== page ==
There has long been this belief held that the conflict between Israel and the Palestinians might never end because the Palestinians never give up and accept reality.
This position does hold a lot of merit, because it could easily account for successive Palestinian leaders giving up having their own state if they were also called on to countenance a Jewish one as well. It could account for the fact that although the Palestinians have launched countless conflicts, intifadas and attacks against Israel and its citizens, they rarely gain much from it.
The Palestinians remain very proud of the concept of Sumud, usually translated "steadfastness" or "steadfast perseverance" which means they will never give up until ultimate victory.
However, recent events have demonstrated that the Palestinian leadership can understand when it is beaten.
When the Abraham Accords were first launched in August, the reaction of Palestinian leaders was scathing. They called it a stab in the back, terming it “a betrayal against Jerusalem, Al-Aqsa Mosque and the Palestinians” and recalled their ambassador from Abu Dhabi. It was a rare moment of unity amongst all Palestinian leaders and factions.
There was a similar response when Bahrain joined its gulf neighbors, and the Palestinian ambassador was recalled from Manama.
The Sudanese Israeli agreement in October was also condemned.
One month previously, the Palestinians took a tried and tested route to ensure their condemnation came with teeth by turning to the Arab League, amongst other institutions, to back their position. Their argument, not without merit, was that these agreements went against the Arab Peace Initiative, which pledged the full relations of its member states only after an agreement has been made with the Palestinians first.
Even though the Palestinians held the rotating presidency of the Arab League, and the Arab League foreign ministers have endorsed every draft resolution the Palestinians have put forward, the resolution condemning the Abraham Accords was defeated and dropped.
Arab League Assistant Secretary-General Hossam Zaki explained that the Palestinians were pushing for a maximalist position in the resolution and would seek no compromise, so it could not be supported.
It was the usual ‘all or nothing’ approach of the Palestinians that Israeli leaders, security officials and diplomats are familiar with. This was a rare case when they got nothing from the international arena.
It was one of the heaviest blows for Palestinian diplomacy in recent times.
Nonetheless, it was a defeat that they learned from and eventually accepted.
When, only a few weeks ago, it was announced that Morocco and Israel would establish full relations, the Palestinian Authority and its leaders were noticeably silent.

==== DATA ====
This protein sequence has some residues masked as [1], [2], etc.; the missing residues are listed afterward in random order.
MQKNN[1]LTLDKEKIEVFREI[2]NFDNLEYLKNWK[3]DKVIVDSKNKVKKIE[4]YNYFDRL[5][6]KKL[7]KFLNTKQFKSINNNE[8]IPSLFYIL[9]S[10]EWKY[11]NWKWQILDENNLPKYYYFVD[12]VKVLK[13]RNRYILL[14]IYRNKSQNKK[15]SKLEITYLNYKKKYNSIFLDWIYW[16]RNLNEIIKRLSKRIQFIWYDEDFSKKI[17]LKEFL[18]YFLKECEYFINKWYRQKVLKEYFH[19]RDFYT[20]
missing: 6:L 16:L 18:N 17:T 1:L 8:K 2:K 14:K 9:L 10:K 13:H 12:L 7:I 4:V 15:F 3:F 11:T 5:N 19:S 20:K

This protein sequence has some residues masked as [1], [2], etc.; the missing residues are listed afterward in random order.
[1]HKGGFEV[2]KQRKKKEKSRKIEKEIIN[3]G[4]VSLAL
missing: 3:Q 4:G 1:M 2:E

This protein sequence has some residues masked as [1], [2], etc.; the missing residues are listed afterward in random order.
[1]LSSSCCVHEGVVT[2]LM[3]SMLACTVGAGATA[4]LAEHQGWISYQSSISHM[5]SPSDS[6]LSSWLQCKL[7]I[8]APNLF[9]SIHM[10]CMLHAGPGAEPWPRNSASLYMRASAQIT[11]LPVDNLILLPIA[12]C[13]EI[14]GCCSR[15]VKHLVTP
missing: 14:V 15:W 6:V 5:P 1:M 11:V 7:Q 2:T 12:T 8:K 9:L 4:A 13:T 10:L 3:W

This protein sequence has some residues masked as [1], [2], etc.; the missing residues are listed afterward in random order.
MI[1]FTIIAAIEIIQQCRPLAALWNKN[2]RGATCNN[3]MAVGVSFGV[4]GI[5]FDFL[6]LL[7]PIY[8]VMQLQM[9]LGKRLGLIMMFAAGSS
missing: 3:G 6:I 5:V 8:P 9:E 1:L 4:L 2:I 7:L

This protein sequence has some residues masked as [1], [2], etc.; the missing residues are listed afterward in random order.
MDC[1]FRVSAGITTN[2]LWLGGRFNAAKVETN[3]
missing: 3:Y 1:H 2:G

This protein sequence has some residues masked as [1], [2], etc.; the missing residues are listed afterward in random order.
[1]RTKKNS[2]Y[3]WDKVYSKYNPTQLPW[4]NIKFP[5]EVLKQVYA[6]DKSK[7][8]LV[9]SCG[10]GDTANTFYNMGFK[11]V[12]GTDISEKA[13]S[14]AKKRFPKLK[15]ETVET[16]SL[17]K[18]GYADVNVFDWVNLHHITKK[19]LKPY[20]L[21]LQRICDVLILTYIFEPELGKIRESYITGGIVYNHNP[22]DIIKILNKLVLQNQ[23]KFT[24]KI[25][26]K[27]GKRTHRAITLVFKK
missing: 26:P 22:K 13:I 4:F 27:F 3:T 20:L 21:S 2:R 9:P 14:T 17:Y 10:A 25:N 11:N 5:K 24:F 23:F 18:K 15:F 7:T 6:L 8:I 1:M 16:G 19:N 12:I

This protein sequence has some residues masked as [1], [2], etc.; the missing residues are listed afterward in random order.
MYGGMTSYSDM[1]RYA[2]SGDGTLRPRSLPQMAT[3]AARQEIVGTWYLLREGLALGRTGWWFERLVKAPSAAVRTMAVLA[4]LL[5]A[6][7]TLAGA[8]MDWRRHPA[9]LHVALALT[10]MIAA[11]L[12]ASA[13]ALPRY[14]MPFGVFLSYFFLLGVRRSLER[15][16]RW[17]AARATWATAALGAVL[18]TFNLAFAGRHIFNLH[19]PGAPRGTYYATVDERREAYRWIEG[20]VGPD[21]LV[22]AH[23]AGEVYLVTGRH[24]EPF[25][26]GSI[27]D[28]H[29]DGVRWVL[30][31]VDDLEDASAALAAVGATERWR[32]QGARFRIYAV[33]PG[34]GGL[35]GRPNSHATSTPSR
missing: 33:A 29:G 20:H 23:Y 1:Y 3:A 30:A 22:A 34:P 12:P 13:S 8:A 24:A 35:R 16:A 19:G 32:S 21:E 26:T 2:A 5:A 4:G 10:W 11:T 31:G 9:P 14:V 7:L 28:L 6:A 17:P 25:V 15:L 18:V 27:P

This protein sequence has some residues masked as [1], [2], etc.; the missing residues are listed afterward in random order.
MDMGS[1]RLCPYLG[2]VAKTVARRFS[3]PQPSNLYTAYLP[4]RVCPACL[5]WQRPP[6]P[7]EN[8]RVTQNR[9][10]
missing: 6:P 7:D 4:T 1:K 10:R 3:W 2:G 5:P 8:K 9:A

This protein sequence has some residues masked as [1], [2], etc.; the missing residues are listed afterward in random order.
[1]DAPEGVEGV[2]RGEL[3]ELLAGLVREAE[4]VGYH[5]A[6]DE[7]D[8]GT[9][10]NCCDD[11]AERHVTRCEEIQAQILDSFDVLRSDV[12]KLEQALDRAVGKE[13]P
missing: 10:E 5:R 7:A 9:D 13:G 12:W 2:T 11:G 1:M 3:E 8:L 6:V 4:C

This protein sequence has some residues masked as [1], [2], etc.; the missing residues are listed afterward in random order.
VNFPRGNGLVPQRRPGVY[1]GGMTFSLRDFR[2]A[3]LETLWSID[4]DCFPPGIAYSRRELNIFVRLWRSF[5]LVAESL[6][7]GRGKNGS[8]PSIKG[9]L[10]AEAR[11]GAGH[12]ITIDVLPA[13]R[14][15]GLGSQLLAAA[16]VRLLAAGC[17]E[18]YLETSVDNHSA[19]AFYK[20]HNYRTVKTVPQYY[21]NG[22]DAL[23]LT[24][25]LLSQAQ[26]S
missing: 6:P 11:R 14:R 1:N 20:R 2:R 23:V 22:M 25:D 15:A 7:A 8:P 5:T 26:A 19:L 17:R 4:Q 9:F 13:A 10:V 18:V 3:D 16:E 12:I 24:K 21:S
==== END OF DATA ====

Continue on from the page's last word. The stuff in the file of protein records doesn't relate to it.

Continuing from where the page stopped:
No fiery communiques, little action on Twitter and no ambassadors removed. Local Palestinian media commentators reported on directives from the highest levels that were sent out commanding all Palestinian Authority or Fatah official to resist commenting on the latest normalization deal.
They saw the congratulations arrive from Egyptian President Abdel Fattah el-Sisi, who welcomed the announcement, saying that the deal was an "important step towards more stability and regional cooperation". They understood that the deal could not have happened without Saudi approval.
The Palestinian leadership understood that any further negative reactions or condemnation would achieve little and harm their standing and diplomatic relations.
The Palestinian Authority understood its defeat and was now ensuring not to exacerbate it.
This should be a good lesson for Israel in how it sees its ongoing conflict with the Palestinians. It should demonstrate that Sumud is little more than a slogan and that if the correct pressure is applied, the Palestinian leadership accepts defeat and will accept the reality that it is faced with.
This should provide a tailwind for the Israel Victory concept, which simply applies the logic that the conflict will end only when the Palestinians give up on their over 100 years of violent rejectionism.
Many have thought that it is not in the Palestinian DNA to ever give up, and the only way the conflict ends is through great pain and suffering. The Palestinian DNA does, it seems, hold the possibility of giving up.
The way the Palestinian leaders have reacted to their stunning defeat in the diplomatic arena should press us to doubt that. Perhaps these developments have shown us that there is the possibility, however possibly remote, of another way.
This conflict can end, ensuring a better future for both Israelis and Palestinians. Too much blood has been shed and is still being shed as we sadly witnessed with the recent brutal murder of Esther Hurgan.
Israel must pursue the victory concept because it can and will end the conflict.
We know this now, because recent events have demonstrated that the Palestinians do understand defeat.
Nave Dromi is an Israeli commentator and director of the Middle East Forum’s Israel Office.